Wednesday, May 31, 2017

Looking to the Horizon

"Ships at a distance have every man's wish on board. For some they come in with the tide. For others they sail forever on the horizon, never out of sight, never landing until the Watcher turns his eyes away in resignation, his dreams mocked to death by Time. That is the life of men. Now, women forget all those things they don't want to remember, and remember everything they don't want to forget. The dream is the truth. Then they act and do accordingly (chapter 1, page 1)."
I finished reading Their Eyes Were Watching God by Zora Neale Hurston last weekend. Or rather rereading it. Nothing compares to reading this book as a 42 year old as opposed to a senior in high school. I remember enjoying it, but never getting past the class discussion aspect. Their Eyes Were Watching God speaks to the desire for freedom. It's about finding a place for yourself, loving yourself, and self-awareness. It offers a lens through which I can view our unschooling life. This is what I want for my children.
We've allowed ourselves to get sucked into that stereotypical middle class family mindset. We've gotten use to devoting ourselves to schedules of dance and sports. Our biggest issues seems to be keeping the grass cut and maintaining the house. We're focused on finding co-op classes and activities. In and of themselves, none of this is wrong. But, much of it hinders free exploration. In Their Eyes, Janie searches for her identity instead of the one imposed by society. It's easy to get caught up in keeping up with the homeschool joneses. Janie discovers the person she wants to be. I want to be in my children's lives what Janie's grandmother was unable to be for her. I want to offer my children a view of the horizon. The horizon represents the endless possibilities available in life. Nanny couldn't picture a life based on independence and freedom because of her previous status as a slave. This is the fallacy of the middle-class mentality. Thinking once we've gotten the degree, the six figure salary, the house, and 2.5 kids that we've arrived. This is not the myth I want to perpetuate.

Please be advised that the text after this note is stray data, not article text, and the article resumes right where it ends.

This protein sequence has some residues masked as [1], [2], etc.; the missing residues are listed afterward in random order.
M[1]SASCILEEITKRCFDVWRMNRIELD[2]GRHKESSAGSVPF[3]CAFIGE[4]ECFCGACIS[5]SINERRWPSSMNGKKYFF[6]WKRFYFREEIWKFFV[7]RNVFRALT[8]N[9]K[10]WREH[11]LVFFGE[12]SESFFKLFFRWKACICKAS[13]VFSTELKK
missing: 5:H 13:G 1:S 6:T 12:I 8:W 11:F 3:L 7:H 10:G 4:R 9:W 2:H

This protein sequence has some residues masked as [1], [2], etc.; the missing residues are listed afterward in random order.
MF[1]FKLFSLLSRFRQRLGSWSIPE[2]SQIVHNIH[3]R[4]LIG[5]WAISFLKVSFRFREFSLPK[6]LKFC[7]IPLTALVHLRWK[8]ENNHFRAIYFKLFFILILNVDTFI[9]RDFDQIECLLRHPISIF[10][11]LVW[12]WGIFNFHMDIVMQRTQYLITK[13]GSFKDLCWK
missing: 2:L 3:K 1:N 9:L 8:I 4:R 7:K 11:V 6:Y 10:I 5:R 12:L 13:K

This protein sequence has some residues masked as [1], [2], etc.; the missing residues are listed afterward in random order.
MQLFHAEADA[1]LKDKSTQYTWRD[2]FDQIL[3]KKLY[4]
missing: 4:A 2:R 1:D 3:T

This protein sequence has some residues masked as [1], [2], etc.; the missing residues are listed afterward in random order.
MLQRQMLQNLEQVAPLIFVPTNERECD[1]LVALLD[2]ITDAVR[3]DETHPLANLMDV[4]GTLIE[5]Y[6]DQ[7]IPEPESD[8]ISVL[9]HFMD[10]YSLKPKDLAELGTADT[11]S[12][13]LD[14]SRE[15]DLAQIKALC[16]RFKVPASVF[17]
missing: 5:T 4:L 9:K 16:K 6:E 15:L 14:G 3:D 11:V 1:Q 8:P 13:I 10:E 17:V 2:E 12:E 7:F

While I'm stuck in my head, my husband asks, "What do you want to do?" Well, I want to travel. I want the children to see more than their little corner of the world. I want more natural experiences, more interactions with diverse people. Less perpetuating the status quo. I don't want my family to become a carbon copy of everyone else. I don't want to fill the days with co-ops and classes. I want them to have the opportunity to form their own ideas and opinions without memorizing the agenda of others. 
There is the necessity of meeting all of our needs. Right now, my oldest children are pretty tied to their sports/cheer and all the travel and practices that entails. They don't want to move outside their established zones. They want some organized classes. So, we'll work on incorporating it all. My husband's solution is simple. Leave earlier on sports travel days and take time to explore the areas where the team plays. Make use of those bye-weeks. I tend to be an all or nothing sort of gal.

2 comments:

  1. " I want more natural experiences, more interactions with diverse people. Less perpetuating the status quo. I don't want my family to become a carbon copy of everyone else." I really appreciated this.

    We can get so distracted by society that we forget our purpose, and in many instances, we give away our opportunity to get to know who we are in order to know our purposes.

    Some people do really well with co-ops. They enrich their lives, but I am not a fan of dedicating so much time to one thing. Oftentimes people take offense to that, and I have yet to figure out why. I'm not knocking co-ops, but I know they aren't for everyone. Just the same as not being in one isn't for everyone. I think no matter which side you fall on you have to be careful for it not to become the "standard" like the idea that unschooling has to look one way or being a stay at home mom has to look one way or being a "fill in the blank" has to look one way.

    I appreciate the freedom homeschooling provides and the courage it gives me to not look the same as everyone else even if we have some similarities.

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  2. It's interesting that many homeschool because they want more independence but then structure their days to the point of being overwhelmed. A friend has become so stressed out by co-ops and every other structured activity her children are involved in. By no means is she the only one.

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